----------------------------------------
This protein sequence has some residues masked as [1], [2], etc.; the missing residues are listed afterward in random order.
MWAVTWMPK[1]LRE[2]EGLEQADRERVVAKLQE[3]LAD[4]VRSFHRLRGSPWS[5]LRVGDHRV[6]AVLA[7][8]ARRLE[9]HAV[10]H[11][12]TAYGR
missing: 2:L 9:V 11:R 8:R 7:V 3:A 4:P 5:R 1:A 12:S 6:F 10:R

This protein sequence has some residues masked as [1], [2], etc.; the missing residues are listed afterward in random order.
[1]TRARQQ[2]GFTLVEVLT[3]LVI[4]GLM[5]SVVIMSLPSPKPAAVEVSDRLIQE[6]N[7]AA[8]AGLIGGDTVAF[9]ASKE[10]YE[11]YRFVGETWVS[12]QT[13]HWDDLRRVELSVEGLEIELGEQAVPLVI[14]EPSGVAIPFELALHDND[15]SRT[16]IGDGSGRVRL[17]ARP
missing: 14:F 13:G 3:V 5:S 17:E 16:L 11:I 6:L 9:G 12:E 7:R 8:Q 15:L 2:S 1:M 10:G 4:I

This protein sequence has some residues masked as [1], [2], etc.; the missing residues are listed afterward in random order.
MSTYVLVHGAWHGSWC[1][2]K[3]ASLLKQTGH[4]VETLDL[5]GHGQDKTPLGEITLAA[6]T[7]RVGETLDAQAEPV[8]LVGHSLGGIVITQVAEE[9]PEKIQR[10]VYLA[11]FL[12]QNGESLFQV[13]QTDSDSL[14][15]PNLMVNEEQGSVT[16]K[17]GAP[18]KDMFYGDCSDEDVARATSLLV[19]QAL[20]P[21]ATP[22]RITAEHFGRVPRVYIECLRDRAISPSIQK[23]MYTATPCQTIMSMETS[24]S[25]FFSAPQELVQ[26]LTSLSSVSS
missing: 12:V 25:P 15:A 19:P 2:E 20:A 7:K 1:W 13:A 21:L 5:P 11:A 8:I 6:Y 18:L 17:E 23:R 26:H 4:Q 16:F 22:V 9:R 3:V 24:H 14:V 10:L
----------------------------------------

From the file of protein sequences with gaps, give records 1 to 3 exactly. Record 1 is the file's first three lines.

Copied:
This protein sequence has some residues masked as [1], [2], etc.; the missing residues are listed afterward in random order.
MWAVTWMPK[1]LRE[2]EGLEQADRERVVAKLQE[3]LAD[4]VRSFHRLRGSPWS[5]LRVGDHRV[6]AVLA[7][8]ARRLE[9]HAV[10]H[11][12]TAYGR
missing: 2:L 9:V 11:R 8:R 7:V 3:A 4:P 5:R 1:A 12:S 6:F 10:R

This protein sequence has some residues masked as [1], [2], etc.; the missing residues are listed afterward in random order.
[1]TRARQQ[2]GFTLVEVLT[3]LVI[4]GLM[5]SVVIMSLPSPKPAAVEVSDRLIQE[6]N[7]AA[8]AGLIGGDTVAF[9]ASKE[10]YE[11]YRFVGETWVS[12]QT[13]HWDDLRRVELSVEGLEIELGEQAVPLVI[14]EPSGVAIPFELALHDND[15]SRT[16]IGDGSGRVRL[17]ARP
missing: 14:F 13:G 3:V 5:S 17:E 16:L 11:I 6:L 9:G 12:E 7:R 8:Q 15:L 2:S 1:M 10:G 4:I

This protein sequence has some residues masked as [1], [2], etc.; the missing residues are listed afterward in random order.
MSTYVLVHGAWHGSWC[1][2]K[3]ASLLKQTGH[4]VETLDL[5]GHGQDKTPLGEITLAA[6]T[7]RVGETLDAQAEPV[8]LVGHSLGGIVITQVAEE[9]PEKIQR[10]VYLA[11]FL[12]QNGESLFQV[13]QTDSDSL[14][15]PNLMVNEEQGSVT[16]K[17]GAP[18]KDMFYGDCSDEDVARATSLLV[19]QAL[20]P[21]ATP[22]RITAEHFGRVPRVYIECLRDRAISPSIQK[23]MYTATPCQTIMSMETS[24]S[25]FFSAPQELVQ[26]LTSLSSVSS
missing: 12:V 25:P 15:A 19:P 2:E 20:A 7:K 1:W 13:A 21:L 5:P 11:A 8:I 6:Y 18:L 17:E 23:R 26:H 4:Q 16:F 22:V 9:R 3:V 24:H 14:V 10:L